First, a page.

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NEW YORK -- At a time of year when drivers are traditionally hitting the road -- whether over the hills and through the woods to grandmother’s house or down the street to the local mall -- gas prices are reaching a 26-month high. And some analysts forecast they will hit $3 a gallon by January, according to ABC News.
Despite ample supplies and diminished demand since September, it is costing drivers more to fill up because oil prices are at their highest levels since October 2008. The two-week advance continued on Monday, Dec. 6, as benchmark oil for January delivery rose 19 cents to hit $88.96 a barrel on the New York Mercantile Exchange, the news outlet reported.
The national average for a gallon of regular gasoline was $2.958 on Monday, according to the Energy Department’s Energy Information Administration (EIA). That figure equals roughly 10 cents higher than the previous week and 32 cents higher than a year ago.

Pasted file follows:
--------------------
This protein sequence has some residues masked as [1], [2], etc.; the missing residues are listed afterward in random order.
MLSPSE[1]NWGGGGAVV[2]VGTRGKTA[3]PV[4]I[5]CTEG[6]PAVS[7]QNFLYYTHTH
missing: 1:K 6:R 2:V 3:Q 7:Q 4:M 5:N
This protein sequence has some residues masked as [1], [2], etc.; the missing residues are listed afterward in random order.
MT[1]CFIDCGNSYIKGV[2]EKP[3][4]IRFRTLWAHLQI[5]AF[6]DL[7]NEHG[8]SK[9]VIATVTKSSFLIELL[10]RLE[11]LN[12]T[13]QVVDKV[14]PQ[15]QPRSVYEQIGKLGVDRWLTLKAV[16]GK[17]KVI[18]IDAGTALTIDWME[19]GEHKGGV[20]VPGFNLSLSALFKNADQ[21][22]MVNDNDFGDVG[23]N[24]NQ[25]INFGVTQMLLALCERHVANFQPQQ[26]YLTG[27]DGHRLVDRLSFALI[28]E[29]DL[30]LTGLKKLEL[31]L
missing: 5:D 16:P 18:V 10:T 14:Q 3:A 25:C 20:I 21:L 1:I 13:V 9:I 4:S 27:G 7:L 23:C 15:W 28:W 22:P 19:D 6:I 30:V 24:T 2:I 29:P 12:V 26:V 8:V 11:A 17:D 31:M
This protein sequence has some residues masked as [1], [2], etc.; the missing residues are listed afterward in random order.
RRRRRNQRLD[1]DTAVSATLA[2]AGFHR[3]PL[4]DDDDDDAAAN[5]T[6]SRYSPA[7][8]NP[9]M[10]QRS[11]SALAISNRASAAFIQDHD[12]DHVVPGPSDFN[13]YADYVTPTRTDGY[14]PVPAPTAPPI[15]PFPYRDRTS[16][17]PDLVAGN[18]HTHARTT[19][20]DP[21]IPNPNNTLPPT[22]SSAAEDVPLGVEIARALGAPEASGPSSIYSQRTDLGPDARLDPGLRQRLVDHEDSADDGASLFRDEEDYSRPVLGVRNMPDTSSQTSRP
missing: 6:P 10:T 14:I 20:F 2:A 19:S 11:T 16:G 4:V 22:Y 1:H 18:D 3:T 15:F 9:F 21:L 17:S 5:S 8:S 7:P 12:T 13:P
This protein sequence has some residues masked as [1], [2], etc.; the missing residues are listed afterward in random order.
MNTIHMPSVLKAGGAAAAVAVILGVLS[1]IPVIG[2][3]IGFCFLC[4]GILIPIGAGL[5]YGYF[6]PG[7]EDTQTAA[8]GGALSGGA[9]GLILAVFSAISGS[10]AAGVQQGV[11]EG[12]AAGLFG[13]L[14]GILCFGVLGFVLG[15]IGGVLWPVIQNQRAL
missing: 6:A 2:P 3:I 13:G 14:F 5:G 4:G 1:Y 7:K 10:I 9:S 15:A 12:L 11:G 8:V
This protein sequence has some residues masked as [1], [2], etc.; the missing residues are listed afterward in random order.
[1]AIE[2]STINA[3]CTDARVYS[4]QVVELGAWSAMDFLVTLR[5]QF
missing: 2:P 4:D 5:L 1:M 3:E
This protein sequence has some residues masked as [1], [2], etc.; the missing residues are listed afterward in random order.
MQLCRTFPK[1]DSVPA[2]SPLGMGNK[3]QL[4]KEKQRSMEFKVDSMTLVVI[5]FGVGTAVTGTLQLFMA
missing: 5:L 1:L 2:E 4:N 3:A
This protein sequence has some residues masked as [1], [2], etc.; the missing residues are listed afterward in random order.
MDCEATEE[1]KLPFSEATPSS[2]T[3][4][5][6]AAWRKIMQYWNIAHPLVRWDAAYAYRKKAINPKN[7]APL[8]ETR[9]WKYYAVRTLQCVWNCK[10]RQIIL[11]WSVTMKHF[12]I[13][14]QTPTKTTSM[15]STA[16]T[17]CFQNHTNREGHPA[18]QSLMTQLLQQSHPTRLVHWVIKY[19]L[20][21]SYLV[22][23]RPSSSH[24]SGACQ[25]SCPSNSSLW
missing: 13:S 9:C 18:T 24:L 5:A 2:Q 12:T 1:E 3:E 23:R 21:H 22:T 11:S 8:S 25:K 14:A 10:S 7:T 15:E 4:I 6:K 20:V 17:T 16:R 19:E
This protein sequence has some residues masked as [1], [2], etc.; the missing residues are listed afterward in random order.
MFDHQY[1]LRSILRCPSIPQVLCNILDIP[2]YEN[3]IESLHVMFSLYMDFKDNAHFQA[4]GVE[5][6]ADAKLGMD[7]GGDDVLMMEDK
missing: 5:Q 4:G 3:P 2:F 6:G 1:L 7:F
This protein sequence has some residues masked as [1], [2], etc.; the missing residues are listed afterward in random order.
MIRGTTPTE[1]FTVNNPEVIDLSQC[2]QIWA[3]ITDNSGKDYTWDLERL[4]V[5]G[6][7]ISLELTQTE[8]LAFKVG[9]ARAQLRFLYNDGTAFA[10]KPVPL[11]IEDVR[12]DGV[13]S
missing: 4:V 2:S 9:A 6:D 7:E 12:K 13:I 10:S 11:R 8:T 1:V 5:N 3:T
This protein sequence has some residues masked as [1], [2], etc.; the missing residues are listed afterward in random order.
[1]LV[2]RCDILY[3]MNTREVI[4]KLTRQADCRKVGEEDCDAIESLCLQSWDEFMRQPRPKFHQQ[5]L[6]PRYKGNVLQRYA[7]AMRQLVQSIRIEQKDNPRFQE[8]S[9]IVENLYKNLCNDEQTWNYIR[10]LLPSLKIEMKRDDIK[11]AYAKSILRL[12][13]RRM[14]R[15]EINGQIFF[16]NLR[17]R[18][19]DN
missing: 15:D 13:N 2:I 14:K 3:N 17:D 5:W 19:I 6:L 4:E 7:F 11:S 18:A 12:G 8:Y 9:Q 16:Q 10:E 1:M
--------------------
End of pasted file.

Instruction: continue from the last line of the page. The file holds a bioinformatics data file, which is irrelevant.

According to the Oil Price Information Service, the national average now is the highest since October 2008, and if oil prices continue to hover near $90 a barrel, it could reach $3 a gallon before the end of the year. And analysts agree. "We’re within spitting distance right now," said Stephen Schork, an energy analyst and publisher of "The Schork Report." "Whether we get there by the end of the year or by the end of January, as far as consumers concerned, we’re there already by a psychological standpoint."
EIA reports that California drivers face the highest pump price, at an average $3.216 a gallon. Regular averages $2.802 a gallon in Gulf Coast states. In major cities the price ranges from $2.669 in Denver to $3.241 in San Francisco. New York City gas stations charge an average $3.077 a gallon.